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  2. I totally agree with what Romana is suggesting here with how some developments can be risky but that again is why is it so important to due your due diligence and research on a project and the developer before getting involved o the financing side. Many investors are painting all syndication opportunities with the same paint brush and being sold on the lip stick on many of these deals. Look at the security documents you are signing with a fine tooth comb and make sure features like the loan to value is at a conservative number, the proper appraisals were used to valuate the property, there is an interest reserve account set in place for investors as well as independent legal advice is provided to investors.

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  3. look up paramount equity they offer two investment products one giving 12% the other one 8%. you become a private lender and use existing buildings as your security.

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  4. Private mortgage and syndicated mortgages are very risky investments. People need to be very careful to understand the risk and deal with reputable people. In reality very few people have the risk profile and appropriate understanding to get involved. I fundamentally believe that only accredited investors should ever be allowed in this type of investment.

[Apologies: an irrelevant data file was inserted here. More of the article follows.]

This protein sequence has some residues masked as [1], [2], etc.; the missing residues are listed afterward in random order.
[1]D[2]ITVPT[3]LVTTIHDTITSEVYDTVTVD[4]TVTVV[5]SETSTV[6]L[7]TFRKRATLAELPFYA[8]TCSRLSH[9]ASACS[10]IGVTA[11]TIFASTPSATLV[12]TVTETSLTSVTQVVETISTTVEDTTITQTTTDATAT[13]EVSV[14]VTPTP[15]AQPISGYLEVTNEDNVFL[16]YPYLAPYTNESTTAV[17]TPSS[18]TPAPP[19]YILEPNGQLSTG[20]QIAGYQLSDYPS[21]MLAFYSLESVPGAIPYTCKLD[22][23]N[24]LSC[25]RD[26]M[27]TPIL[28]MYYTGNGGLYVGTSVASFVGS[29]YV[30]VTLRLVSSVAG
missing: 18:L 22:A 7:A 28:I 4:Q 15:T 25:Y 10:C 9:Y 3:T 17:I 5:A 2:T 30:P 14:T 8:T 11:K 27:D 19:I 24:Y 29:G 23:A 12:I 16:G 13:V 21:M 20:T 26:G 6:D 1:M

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    • For private mortgages, you are in a way, the “bank” because you can foreclose if the person does not make payments. You just need to be careful as to where the property is. If you stick with banks and certain invetsment companies, you’re lucky to get 2.5%.

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  5. Calum makes a good point about the risks of these investments and suitability; at some point during the next real estate cycle we may see this type of investment become more heavily regulated. Currently syndicate mortgage products are regulated provincially by the various authorities that regulate mortgage brokers, not securities regulators.

    There are reasons why developers are tapping this source of financing and that reason is not to provide a great product for retail investors.

    The real estate debt market (and private debt in general) is gaining a lot of awareness and popularity among individual and institutional investors for good reasons, but that doesn’t mean it’s a sound idea for retail investors to fund soft costs on development projects before they even get municipal approval.

    The mortgage investment industry is growing because conventional lenders have tightened and there is a demand for alternative credit. Investors may not be aware that there are several ways to get this kind of exposure: private MICs, public MICs, direct lending, and syndication among other structures.

    Achieving a high single digit return in the private debt market can be done without the execution risk that is systematic to development based syndication mortgages. Bottom line: investors are not being properly compensated for the risk they take in this type of investment.

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  6. HI Romana,
    I read your article about syndicated mortgages with interest. Have you heard of Sans Souci Marketing Alliance in Vaughan, ON? They also offer syndicated mortgages with a return of around 9%. I am a 56 year old homeowner, with full time employment and thinking of retirement when I am 70. Any thoughts would be appreciated on Sans Souci would be much appreciated.

    Reply